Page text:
Tacit Knowledge Exchange In Knowledge-Based Hybrid Communities
Michele Perras (Beal Institute for Strategic Creativity) [BIO]
In recent years, techno-centric cultures have witnessed the emergence of knowledge-based hybrid communities, fueled by massive increases in techno-economic development, social media, literacy, mobility, accessibility and geolocation. While responding to institutional and closed systems of knowledge, tensions and opportunities in the ways that these communities use technologies as platforms for the acquisition and exchange of tacit knowledge, ethical values, social norms and identity have developed. For these purposes, a knowledge-based hybrid community is one whose constituents possess and encourage literacy, intent and mutual support that allows increased mobility along a continuum of digital mediation with the express purpose of exchanging information, creating fluid and purposeful contexts that have the most value and potential for socially motivated innovation when the capabilities of digital and non-digital presence are bridged. Throughout this paper, I will explore and argue the significance of these communities, and their actual and potential impact on knowledge, culture and education.
Within these communities, the need to create flexible and lightweight architectures to exchange tacit knowledge emerged – to share the subjective knowledge that is articulated and exchanged through experience, expectation and interpersonal relationships as it builds the contexts for social formations and cultural narrative. In response to the difficulties of identifying, quantifying, codifying and exchanging tacit knowledge through digital platforms, certain hybrid communities, such as the international BarCamp movement and its tributaries, have to some extent designed for the emergence of Transmedia Literacy. By encouraging the critical representation and communication of meaning and intent along various points on the mediated continuum, community members are able to generate, acquire and exchange empathetic, temporally accurate, contextually relevant forms of tacit knowledge to create shared socio-cultural narratives and the mechanisms for affective change.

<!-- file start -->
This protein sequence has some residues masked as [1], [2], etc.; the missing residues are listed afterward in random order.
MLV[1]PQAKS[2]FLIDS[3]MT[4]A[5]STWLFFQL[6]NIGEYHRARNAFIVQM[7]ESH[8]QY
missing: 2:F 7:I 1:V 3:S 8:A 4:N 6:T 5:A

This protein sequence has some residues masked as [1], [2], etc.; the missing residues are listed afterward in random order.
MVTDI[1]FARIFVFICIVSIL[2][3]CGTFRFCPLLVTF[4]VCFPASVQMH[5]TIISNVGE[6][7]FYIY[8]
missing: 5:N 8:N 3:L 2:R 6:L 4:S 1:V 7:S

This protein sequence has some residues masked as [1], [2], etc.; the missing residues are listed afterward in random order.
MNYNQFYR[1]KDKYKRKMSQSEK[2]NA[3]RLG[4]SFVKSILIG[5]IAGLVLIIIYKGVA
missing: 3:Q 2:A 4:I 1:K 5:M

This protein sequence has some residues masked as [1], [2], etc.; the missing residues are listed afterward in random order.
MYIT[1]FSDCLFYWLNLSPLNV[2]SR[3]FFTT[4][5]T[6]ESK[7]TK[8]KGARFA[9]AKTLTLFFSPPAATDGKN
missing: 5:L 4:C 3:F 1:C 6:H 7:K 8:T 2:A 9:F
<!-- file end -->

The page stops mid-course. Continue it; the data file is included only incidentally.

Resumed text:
While these communities are using the same technologies which disrupt, displace and obsolesce the institutional and explicit systems of knowledge exchange upon which they rely, they are also creating the foundations for new and emergent systems of knowledge and literacy which are self-critical, flexible and embedded with the potential for social, technological or economic transformation.
(Sources: Benkler, Yochai. Wealth of Networks: How Social Production Transforms Markets and Freedom. Yale University Press 2006 or http://www.benkler.org; Jenkins, Henry. Convergence Culture: Where Old and New Media Collide. New York University Press 2006; BarCamp, http://barcamp.org)